How much UVB does my reptile need? The UV-Tool, a guide to the selection of UV lighting for reptiles and amphibians in captivity.
Guidance is almost non-existent as to suitable levels of UV lighting for reptiles and amphibians, or how to achieve satisfactory UV gradients using artificial lighting. The UV-Tool is a working document that seeks to address this problem, by considering the range of UV experienced by each species in the wild. The UV-Tool contains an editable and expanding database of the microhabitat requirements and basking behaviour of reptile and amphibian species, as derived from field studies, or inferred from observed behaviour in captivity. Since an animal’s UV-B exposure is determined by its behaviour within its native microhabitat, estimation of its natural range of daily UV-B exposure is then possible. The current version of the UV-Tool assigns 254 species to each of four ‘zones’ of UV-B exposure (Ferguson zones) based upon UV-index measurements. Once the likely UV requirement of any species of reptile or amphibian is ascertained, the next step is to plan safe but effective UV gradients within the captive environment. To do this requires knowledge of the UV spectrum and output of the lamps to be used. The UV-Tool therefore includes test reports and UV-index gradient maps for commercially available UV-B lighting products, and a guide to selection of appropriate lamps for use in vivaria and in larger zoo enclosures. There are reports on 24 different products in the current version of the UV-Tool. This document has been compiled by members of the British and Irish Association of Zoos and Aquaria (BIAZA) Reptile and Amphibian Working Group (RAWG) with contributions from zookeepers and herpetologists from the UK and abroad. Further input is welcome and encouraged.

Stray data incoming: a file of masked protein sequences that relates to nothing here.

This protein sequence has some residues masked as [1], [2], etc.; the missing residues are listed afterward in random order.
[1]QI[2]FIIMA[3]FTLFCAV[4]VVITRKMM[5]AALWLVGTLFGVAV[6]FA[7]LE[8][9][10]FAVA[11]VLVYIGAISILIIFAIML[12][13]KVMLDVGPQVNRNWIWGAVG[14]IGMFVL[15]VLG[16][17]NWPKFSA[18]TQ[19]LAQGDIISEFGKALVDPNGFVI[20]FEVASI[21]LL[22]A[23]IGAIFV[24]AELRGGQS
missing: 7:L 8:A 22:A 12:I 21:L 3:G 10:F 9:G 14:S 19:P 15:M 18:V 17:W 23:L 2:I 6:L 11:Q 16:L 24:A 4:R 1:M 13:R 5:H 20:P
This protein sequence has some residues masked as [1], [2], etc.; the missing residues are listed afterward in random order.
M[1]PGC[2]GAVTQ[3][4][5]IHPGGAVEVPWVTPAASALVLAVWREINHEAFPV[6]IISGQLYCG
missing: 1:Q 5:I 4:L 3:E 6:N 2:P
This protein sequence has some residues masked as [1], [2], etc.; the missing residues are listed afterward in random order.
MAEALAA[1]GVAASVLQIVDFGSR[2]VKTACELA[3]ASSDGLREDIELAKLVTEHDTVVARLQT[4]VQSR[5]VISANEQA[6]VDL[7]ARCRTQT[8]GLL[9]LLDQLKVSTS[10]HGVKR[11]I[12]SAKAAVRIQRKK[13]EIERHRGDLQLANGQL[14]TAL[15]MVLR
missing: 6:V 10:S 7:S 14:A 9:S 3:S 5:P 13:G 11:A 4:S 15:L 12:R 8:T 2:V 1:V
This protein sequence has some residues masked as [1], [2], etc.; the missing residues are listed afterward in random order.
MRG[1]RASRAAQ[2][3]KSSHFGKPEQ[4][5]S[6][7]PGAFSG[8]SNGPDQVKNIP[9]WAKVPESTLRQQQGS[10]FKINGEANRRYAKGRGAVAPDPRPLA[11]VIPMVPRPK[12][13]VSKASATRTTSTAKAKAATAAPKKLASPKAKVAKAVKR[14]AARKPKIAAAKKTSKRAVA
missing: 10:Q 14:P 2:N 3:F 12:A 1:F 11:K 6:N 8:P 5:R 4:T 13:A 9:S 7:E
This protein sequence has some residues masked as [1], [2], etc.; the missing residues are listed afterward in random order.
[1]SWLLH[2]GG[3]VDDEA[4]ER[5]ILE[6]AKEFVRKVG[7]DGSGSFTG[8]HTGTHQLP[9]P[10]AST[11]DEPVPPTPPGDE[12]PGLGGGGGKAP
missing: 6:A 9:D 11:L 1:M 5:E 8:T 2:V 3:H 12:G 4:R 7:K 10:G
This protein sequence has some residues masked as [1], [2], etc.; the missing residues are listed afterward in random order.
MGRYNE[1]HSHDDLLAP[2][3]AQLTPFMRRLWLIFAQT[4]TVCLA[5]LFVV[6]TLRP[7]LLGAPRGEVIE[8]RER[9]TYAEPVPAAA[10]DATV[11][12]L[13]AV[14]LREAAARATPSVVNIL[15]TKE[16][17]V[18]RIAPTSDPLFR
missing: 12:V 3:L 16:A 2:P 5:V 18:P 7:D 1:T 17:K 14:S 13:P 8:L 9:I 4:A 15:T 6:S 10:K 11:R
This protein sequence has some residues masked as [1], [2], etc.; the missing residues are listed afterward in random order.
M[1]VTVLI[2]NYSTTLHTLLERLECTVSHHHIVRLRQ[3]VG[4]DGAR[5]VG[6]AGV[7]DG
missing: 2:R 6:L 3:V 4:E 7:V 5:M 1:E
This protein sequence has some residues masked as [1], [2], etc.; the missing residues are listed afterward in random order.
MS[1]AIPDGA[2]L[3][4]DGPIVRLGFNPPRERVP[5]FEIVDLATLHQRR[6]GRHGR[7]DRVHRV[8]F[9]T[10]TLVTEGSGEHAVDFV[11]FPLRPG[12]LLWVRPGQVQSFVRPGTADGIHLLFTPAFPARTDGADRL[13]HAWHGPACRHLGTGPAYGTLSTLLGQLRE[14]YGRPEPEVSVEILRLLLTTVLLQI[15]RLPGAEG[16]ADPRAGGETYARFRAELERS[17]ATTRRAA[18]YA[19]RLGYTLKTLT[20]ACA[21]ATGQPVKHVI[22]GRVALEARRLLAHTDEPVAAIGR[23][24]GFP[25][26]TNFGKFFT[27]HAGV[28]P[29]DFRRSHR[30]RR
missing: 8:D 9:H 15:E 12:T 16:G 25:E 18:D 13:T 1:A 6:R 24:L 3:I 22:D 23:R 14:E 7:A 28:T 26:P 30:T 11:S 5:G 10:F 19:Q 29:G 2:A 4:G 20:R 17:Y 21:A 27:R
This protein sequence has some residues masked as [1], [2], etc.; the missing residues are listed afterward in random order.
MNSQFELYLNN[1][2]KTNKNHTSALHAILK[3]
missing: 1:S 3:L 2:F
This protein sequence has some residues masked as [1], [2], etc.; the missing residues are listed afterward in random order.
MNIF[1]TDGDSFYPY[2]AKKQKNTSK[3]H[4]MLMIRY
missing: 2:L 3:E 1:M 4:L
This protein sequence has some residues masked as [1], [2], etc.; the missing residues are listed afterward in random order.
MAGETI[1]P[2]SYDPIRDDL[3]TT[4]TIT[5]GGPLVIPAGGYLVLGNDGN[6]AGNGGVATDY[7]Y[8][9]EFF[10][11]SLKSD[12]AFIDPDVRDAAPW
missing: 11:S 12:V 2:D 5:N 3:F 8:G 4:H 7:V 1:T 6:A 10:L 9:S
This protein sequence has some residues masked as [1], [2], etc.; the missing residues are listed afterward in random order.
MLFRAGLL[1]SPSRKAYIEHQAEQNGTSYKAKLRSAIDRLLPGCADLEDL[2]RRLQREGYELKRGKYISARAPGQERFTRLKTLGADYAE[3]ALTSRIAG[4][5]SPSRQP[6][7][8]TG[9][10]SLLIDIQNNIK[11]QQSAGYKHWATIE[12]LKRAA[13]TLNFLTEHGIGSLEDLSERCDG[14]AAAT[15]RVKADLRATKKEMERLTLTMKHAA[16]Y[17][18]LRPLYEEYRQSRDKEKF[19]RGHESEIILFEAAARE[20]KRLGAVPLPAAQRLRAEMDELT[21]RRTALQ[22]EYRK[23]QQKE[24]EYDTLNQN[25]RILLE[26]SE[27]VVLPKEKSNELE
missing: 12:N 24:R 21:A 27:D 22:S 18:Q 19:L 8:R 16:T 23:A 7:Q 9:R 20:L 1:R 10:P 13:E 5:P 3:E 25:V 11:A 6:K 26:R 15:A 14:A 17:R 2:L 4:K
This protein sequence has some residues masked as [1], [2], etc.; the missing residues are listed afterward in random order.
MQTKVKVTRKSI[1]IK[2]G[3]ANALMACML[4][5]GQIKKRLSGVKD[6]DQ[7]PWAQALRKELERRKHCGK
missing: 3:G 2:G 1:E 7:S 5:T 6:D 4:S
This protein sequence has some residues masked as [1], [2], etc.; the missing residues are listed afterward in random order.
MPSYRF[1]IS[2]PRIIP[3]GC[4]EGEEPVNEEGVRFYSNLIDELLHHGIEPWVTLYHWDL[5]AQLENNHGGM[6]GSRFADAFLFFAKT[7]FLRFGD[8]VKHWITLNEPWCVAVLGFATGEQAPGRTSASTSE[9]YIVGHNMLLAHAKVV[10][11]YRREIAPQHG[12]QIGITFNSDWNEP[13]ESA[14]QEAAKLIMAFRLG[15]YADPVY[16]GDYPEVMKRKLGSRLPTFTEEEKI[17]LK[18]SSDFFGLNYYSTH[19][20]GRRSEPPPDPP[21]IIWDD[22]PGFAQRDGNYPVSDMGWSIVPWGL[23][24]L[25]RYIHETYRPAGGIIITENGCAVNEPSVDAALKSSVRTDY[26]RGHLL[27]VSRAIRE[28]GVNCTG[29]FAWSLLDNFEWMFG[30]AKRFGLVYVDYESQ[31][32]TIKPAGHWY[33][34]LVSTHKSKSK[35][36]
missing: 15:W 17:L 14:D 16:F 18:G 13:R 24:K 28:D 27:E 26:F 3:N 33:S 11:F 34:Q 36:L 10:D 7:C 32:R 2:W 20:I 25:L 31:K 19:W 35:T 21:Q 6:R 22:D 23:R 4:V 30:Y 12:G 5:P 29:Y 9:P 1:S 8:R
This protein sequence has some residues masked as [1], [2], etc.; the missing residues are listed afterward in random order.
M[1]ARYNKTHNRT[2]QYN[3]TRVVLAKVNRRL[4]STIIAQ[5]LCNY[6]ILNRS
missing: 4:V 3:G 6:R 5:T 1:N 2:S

Authors who publish with this journal agree to the following terms:
- Authors retain copyright and grant the journal right of first publication with the work simultaneously licensed under a Creative Commons Attribution License that allows others to share the work with an acknowledgement of the work's authorship and initial publication in this journal.
- Authors are able to enter into separate, additional contractual arrangements for the non-exclusive distribution of the journal's published version of the work (e.g., post it to an institutional repository or publish it in a book), with an acknowledgement of its initial publication in this journal.
- Authors are permitted and encouraged to post their work online (e.g., in institutional repositories or on their website) prior to and during the submission process, as it can lead to productive exchanges, as well as earlier and greater citation of published work (See The Effect of Open Access).